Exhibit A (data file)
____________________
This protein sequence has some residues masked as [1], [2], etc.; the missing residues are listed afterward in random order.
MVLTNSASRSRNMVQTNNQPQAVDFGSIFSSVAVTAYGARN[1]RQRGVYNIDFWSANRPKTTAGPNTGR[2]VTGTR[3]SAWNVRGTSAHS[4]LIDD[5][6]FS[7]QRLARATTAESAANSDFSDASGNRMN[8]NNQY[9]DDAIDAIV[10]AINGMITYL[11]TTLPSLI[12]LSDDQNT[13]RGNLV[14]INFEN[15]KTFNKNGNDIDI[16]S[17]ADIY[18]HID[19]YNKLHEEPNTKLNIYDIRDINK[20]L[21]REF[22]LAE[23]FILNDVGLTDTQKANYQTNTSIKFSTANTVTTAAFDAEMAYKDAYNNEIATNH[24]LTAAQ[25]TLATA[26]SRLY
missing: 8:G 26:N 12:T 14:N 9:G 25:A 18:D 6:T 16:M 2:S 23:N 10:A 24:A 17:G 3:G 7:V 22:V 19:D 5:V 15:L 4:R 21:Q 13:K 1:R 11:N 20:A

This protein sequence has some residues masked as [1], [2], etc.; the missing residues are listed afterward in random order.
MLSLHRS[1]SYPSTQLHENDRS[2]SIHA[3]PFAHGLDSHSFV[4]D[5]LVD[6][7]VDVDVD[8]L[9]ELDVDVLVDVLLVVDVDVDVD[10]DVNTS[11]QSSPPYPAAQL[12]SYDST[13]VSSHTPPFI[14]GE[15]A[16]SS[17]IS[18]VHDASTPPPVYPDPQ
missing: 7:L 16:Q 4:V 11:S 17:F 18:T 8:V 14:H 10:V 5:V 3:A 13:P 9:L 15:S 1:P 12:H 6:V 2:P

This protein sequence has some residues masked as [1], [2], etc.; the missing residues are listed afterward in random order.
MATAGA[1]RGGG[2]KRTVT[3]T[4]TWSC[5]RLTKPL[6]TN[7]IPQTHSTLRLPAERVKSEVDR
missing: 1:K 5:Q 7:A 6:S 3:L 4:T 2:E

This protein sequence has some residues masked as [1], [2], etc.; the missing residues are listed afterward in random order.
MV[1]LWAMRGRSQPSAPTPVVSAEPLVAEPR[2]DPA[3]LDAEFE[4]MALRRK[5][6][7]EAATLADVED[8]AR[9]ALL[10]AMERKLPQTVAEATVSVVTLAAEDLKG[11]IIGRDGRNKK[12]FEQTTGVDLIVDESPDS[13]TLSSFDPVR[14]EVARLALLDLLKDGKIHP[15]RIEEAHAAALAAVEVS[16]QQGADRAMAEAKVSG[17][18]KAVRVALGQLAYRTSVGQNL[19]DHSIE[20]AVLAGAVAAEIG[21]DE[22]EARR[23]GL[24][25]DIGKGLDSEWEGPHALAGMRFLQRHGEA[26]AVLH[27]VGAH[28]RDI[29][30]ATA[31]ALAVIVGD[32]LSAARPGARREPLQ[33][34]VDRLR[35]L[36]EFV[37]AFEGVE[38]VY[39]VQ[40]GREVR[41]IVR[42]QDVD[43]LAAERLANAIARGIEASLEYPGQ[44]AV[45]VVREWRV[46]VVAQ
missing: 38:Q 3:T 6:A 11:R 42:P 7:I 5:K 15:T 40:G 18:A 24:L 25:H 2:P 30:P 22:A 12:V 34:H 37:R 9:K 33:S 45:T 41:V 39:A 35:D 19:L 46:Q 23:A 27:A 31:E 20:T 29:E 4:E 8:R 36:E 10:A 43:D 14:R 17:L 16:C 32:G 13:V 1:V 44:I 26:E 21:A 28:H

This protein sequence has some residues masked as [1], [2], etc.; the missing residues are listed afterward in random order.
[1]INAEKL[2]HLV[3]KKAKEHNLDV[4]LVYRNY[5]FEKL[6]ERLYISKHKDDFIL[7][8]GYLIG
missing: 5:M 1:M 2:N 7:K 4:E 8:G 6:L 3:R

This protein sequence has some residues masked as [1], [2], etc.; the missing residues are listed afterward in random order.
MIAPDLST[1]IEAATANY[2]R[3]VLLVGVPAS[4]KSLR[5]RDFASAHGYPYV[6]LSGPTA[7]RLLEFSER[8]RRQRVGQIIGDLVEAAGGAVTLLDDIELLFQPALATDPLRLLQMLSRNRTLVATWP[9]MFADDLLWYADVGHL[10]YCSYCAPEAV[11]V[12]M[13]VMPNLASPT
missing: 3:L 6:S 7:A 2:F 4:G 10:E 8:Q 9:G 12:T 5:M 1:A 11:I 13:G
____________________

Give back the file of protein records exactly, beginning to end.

This protein sequence has some residues masked as [1], [2], etc.; the missing residues are listed afterward in random order.
MVLTNSASRSRNMVQTNNQPQAVDFGSIFSSVAVTAYGARN[1]RQRGVYNIDFWSANRPKTTAGPNTGR[2]VTGTR[3]SAWNVRGTSAHS[4]LIDD[5][6]FS[7]QRLARATTAESAANSDFSDASGNRMN[8]NNQY[9]DDAIDAIV[10]AINGMITYL[11]TTLPSLI[12]LSDDQNT[13]RGNLV[14]INFEN[15]KTFNKNGNDIDI[16]S[17]ADIY[18]HID[19]YNKLHEEPNTKLNIYDIRDINK[20]L[21]REF[22]LAE[23]FILNDVGLTDTQKANYQTNTSIKFSTANTVTTAAFDAEMAYKDAYNNEIATNH[24]LTAAQ[25]TLATA[26]SRLY
missing: 8:G 26:N 12:T 14:N 9:G 25:A 18:D 6:T 16:M 2:S 23:N 10:A 24:A 17:G 3:G 7:V 22:V 19:D 5:V 15:L 4:R 21:Q 13:K 1:R 11:N 20:A

This protein sequence has some residues masked as [1], [2], etc.; the missing residues are listed afterward in random order.
MLSLHRS[1]SYPSTQLHENDRS[2]SIHA[3]PFAHGLDSHSFV[4]D[5]LVD[6][7]VDVDVD[8]L[9]ELDVDVLVDVLLVVDVDVDVD[10]DVNTS[11]QSSPPYPAAQL[12]SYDST[13]VSSHTPPFI[14]GE[15]A[16]SS[17]IS[18]VHDASTPPPVYPDPQ
missing: 7:L 16:Q 4:V 11:S 17:F 18:T 8:V 14:H 10:V 5:V 3:A 13:P 9:L 15:S 1:P 12:H 6:V 2:P

This protein sequence has some residues masked as [1], [2], etc.; the missing residues are listed afterward in random order.
MATAGA[1]RGGG[2]KRTVT[3]T[4]TWSC[5]RLTKPL[6]TN[7]IPQTHSTLRLPAERVKSEVDR
missing: 1:K 5:Q 7:A 6:S 3:L 4:T 2:E

This protein sequence has some residues masked as [1], [2], etc.; the missing residues are listed afterward in random order.
MV[1]LWAMRGRSQPSAPTPVVSAEPLVAEPR[2]DPA[3]LDAEFE[4]MALRRK[5][6][7]EAATLADVED[8]AR[9]ALL[10]AMERKLPQTVAEATVSVVTLAAEDLKG[11]IIGRDGRNKK[12]FEQTTGVDLIVDESPDS[13]TLSSFDPVR[14]EVARLALLDLLKDGKIHP[15]RIEEAHAAALAAVEVS[16]QQGADRAMAEAKVSG[17][18]KAVRVALGQLAYRTSVGQNL[19]DHSIE[20]AVLAGAVAAEIG[21]DE[22]EARR[23]GL[24][25]DIGKGLDSEWEGPHALAGMRFLQRHGEA[26]AVLH[27]VGAH[28]RDI[29][30]ATA[31]ALAVIVGD[32]LSAARPGARREPLQ[33][34]VDRLR[35]L[36]EFV[37]AFEGVE[38]VY[39]VQ[40]GREVR[41]IVR[42]QDVD[43]LAAERLANAIARGIEASLEYPGQ[44]AV[45]VVREWRV[46]VVAQ
missing: 38:Q 3:T 6:A 11:R 42:P 7:I 5:K 15:T 40:G 18:A 24:L 25:H 2:P 30:P 22:A 12:V 34:H 37:R 9:K 33:S 45:T 41:V 39:A 35:D 19:L 46:Q 23:A 27:A 31:E 20:T 29:E 4:E 8:R 36:E 10:A 43:D 14:R 17:L 16:C 32:G 13:V 1:V 44:I 26:E 21:A 28:H

This protein sequence has some residues masked as [1], [2], etc.; the missing residues are listed afterward in random order.
[1]INAEKL[2]HLV[3]KKAKEHNLDV[4]LVYRNY[5]FEKL[6]ERLYISKHKDDFIL[7][8]GYLIG
missing: 5:M 1:M 2:N 7:K 4:E 8:G 6:L 3:R

This protein sequence has some residues masked as [1], [2], etc.; the missing residues are listed afterward in random order.
MIAPDLST[1]IEAATANY[2]R[3]VLLVGVPAS[4]KSLR[5]RDFASAHGYPYV[6]LSGPTA[7]RLLEFSER[8]RRQRVGQIIGDLVEAAGGAVTLLDDIELLFQPALATDPLRLLQMLSRNRTLVATWP[9]MFADDLLWYADVGHL[10]YCSYCAPEAV[11]V[12]M[13]VMPNLASPT
missing: 3:L 6:S 7:A 2:F 4:G 10:E 8:Q 9:G 12:T 5:M 1:A 11:I 13:G